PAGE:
Alison Jones: Do feel free to give her a shout out. We love development editors on this show.
Susan Doering: Her name is Louise Goulsbra and her company is called Content Box.
Alison Jones: Well done Louise. Good job. But you are right, that you almost need somebody to take you by the hand because you’re so close to your material, aren’t you? And you know every nuance and shade of it and it’s very hard to simplify when you have the curse of knowledge.
Susan Doering: Yes, I think you’ve just used the right word. It has to be ‘to simplify’, you have to simplify enough, right. But obviously not dumbed down.
Alison Jones: It’s that lovely Einstein phrase, isn’t it? As simple as possible, but no simpler.
Susan Doering: Exactly, yes, yes.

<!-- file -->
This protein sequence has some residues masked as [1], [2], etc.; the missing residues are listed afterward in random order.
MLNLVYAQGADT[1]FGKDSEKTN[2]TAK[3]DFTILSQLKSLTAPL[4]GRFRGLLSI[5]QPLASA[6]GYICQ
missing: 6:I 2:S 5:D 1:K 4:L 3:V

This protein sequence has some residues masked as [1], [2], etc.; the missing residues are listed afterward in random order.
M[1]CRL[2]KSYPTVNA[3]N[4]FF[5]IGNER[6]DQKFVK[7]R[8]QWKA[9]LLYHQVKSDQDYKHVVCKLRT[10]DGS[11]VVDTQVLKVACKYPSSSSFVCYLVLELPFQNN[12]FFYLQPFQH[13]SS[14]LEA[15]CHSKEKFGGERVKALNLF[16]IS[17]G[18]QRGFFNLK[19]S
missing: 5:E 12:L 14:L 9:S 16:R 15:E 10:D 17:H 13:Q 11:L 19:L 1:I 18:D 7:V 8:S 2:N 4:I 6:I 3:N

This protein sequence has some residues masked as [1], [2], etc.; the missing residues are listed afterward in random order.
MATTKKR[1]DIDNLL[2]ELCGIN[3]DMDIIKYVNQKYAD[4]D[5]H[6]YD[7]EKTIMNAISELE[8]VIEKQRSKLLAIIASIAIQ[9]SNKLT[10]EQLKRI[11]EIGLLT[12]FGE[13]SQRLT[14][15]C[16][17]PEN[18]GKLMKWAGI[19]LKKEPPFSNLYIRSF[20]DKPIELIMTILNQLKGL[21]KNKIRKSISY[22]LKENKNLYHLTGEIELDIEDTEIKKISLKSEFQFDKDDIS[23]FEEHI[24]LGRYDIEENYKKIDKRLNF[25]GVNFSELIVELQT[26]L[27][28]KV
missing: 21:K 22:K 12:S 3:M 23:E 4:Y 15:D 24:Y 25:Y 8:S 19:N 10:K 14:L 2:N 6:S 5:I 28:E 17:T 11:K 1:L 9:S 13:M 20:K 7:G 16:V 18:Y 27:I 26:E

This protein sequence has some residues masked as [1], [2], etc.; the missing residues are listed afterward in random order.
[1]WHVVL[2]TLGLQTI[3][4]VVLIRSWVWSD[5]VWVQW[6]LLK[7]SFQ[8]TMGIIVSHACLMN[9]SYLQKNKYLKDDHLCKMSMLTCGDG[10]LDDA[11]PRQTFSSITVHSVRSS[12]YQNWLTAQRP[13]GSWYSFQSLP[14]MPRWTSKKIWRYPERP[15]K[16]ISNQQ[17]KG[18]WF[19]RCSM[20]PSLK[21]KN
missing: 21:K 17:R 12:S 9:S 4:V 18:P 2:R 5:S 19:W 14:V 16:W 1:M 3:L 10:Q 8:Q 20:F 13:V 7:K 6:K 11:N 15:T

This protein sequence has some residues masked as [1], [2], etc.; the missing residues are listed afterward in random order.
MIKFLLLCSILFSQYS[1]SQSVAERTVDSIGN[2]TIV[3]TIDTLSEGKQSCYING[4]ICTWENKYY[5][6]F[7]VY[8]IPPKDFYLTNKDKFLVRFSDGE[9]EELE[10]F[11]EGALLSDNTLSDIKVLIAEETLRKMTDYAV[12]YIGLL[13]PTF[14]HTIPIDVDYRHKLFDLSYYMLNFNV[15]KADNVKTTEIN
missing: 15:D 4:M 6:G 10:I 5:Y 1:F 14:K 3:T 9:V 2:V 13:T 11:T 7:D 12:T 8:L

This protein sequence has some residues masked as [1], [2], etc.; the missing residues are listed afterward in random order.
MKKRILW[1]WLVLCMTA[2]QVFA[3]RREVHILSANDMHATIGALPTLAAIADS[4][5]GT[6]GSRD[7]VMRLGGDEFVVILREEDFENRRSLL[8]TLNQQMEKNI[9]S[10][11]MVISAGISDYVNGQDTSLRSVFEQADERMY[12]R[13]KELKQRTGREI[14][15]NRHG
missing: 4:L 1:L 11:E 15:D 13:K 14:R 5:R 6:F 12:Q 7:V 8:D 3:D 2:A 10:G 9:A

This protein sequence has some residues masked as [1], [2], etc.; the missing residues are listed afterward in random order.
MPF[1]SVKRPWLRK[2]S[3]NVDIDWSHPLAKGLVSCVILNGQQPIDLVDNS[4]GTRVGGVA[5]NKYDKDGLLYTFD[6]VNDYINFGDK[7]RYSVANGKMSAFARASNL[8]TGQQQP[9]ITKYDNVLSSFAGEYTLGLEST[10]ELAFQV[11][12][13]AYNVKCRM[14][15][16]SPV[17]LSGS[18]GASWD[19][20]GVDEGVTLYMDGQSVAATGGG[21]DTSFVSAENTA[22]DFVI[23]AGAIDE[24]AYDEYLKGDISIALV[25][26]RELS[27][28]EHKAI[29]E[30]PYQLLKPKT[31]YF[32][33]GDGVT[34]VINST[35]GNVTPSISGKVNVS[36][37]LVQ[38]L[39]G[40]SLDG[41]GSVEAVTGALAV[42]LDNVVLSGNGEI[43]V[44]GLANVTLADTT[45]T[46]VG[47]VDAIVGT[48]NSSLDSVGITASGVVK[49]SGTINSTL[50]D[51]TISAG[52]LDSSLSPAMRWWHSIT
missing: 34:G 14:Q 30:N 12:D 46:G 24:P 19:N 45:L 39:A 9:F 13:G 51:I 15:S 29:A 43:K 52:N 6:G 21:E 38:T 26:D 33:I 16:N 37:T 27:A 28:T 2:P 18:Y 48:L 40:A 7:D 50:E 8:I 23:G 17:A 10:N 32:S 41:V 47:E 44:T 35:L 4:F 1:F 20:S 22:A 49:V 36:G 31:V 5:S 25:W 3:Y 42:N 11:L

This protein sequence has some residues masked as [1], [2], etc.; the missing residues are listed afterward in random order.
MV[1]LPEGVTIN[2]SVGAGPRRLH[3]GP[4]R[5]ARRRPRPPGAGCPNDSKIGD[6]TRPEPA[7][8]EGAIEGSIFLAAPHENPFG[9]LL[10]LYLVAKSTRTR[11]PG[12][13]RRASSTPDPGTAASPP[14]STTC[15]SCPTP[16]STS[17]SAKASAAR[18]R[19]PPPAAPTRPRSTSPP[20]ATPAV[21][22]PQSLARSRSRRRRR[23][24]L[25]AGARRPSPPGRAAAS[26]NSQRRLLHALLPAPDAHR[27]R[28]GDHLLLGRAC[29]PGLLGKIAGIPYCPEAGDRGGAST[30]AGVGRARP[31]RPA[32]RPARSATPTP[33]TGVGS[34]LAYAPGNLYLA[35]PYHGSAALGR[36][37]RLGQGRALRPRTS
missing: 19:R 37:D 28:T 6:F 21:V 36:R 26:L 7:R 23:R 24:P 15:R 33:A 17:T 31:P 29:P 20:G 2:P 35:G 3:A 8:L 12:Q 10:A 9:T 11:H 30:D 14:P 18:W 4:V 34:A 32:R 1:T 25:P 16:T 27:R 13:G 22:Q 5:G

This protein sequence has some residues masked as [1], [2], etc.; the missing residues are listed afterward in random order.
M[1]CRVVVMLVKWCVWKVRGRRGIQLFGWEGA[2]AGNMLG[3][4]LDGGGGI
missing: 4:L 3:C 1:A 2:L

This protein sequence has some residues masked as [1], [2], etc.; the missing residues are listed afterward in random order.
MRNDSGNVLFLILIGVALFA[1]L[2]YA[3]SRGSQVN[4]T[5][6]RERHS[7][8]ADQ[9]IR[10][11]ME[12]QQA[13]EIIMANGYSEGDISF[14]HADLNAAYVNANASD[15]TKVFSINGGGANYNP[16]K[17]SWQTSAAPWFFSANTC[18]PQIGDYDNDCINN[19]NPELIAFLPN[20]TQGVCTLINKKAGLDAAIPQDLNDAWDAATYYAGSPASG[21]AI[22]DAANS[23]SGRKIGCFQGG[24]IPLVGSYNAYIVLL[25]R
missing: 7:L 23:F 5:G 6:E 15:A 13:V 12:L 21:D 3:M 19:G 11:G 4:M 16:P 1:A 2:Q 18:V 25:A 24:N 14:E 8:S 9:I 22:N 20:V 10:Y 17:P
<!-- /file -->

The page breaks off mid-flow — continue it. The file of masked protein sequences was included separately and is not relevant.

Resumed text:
Alison Jones: Yes, and when you think about the process that you and Louise went through, what did you learn from that? So if you had to do this again, don’t quake, what would you do differently this time around knowing what you know now?
Susan Doering: I think I would attempt to do a structure earlier.
Alison Jones: Yes.
Susan Doering: Recognizing, and this would be my biggest, I suppose my biggest piece of advice almost, although, I mean I’m not really in a position to give advice, but from my experience with this one book, really recognize who your audience is, who are your readers going to be, what do they need?
And then one can almost parcel up, structure, the pieces, the topics, the themes according to their needs. Not according to what I know, but what they need to know.
Alison Jones: That’s the massive difference, isn’t it, massive shift, I think that’s where editors really come into their own, because they act on behalf of the reader… .
Susan Doering: Yes. Yes.